FIG. 1 is a plan perspective view of one embodiment according to the present invention; and
FIG. 2 is a cross-sectional view along line II—II of FIG. 1.
Now it has been discovered that a refillable towelette product dispenser can be provided with but a single seal connection. Vapor loss is controllable to a high degree by the improved configuration. A single seal for the dispenser system is achieved by a rigid engagement wall around the dispensing port of a cover housing sealably coupling with a rigid mouth aperture of a refill package. Not only is the refill and housing sealed but these components are also held together against separation.
FIG. 1 illustrates a towelette product including a cover housing 2 formed with a roof 4 on an upper surface and an open mouth 6 defined by lower edges 8 of the housing which is opposite the roof. A dispensing port 10 traverses the roof allowing dispensing of individual towelettes from a stack of towelettes 12. A rigid engagement wall 14 defines the dispensing opening and is directed downward toward open mouth 6. Closure of the dispensing port is achieved with a lid 16 hingedly connected to the roof. In its closed position, the lid is engageable within the dispensing port through a friction fit between a valve fitment 18 of the lid and the rigid engagement wall.
An internal cavity 20 is formed within the cover housing. A refill package 22 is protectively stored within the internal cavity.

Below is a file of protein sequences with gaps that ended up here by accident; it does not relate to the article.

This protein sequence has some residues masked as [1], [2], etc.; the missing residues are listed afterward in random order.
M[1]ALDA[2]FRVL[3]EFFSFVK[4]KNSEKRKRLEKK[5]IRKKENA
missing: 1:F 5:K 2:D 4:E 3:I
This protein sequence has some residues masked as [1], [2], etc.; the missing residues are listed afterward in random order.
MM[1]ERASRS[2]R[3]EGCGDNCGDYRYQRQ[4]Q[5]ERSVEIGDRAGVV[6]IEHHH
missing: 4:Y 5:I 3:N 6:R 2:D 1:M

The refill package contains the stack of towelettes. The package is constituted of walls including a deck 24 and a floor 26 on respective upper and lower faces in parallel relation to one another. The deck includes an aperture 28 allowing access and egress to the stack of towelettes. A rigid mouth 30 circumscribes the aperture. A coupling structure in the form of a detent bead 32 juts inward toward a center of the rigid mouth. Many alternative coupling structures can be utilized. Engagement can be through a groove and tongue or a tapered LEUR locking arrangement preventing passage of moisture therebetween. Walls of the refill package are preferably of thermoform construction. These walls are preferably less robust than those forming the cover housing and being formed of a thinner gauge material and/or a more flexible plastic. Foil may constitute the refill package walls as alternative to the thermoform. Irrespective of the wall construction, the floor of the refill is advantageously of board-like rigidity, preferably a cellulosic board. Side walls 34 join the deck and floor. The latter extends beyond the edge of the side walls forming a perimeter flange 36. This flange abutts the lower edge 8 of the open mouth of the housing. A tight seal is achieved between flange and lower edge as a result of refill and cover housing being tightly interengaged through the rigid engagement wall and coupling structure. Especially when the walls of the refill package are of thermoform construction, it is advantageous for the floor to be heat sealed against edges 38 of the side walls.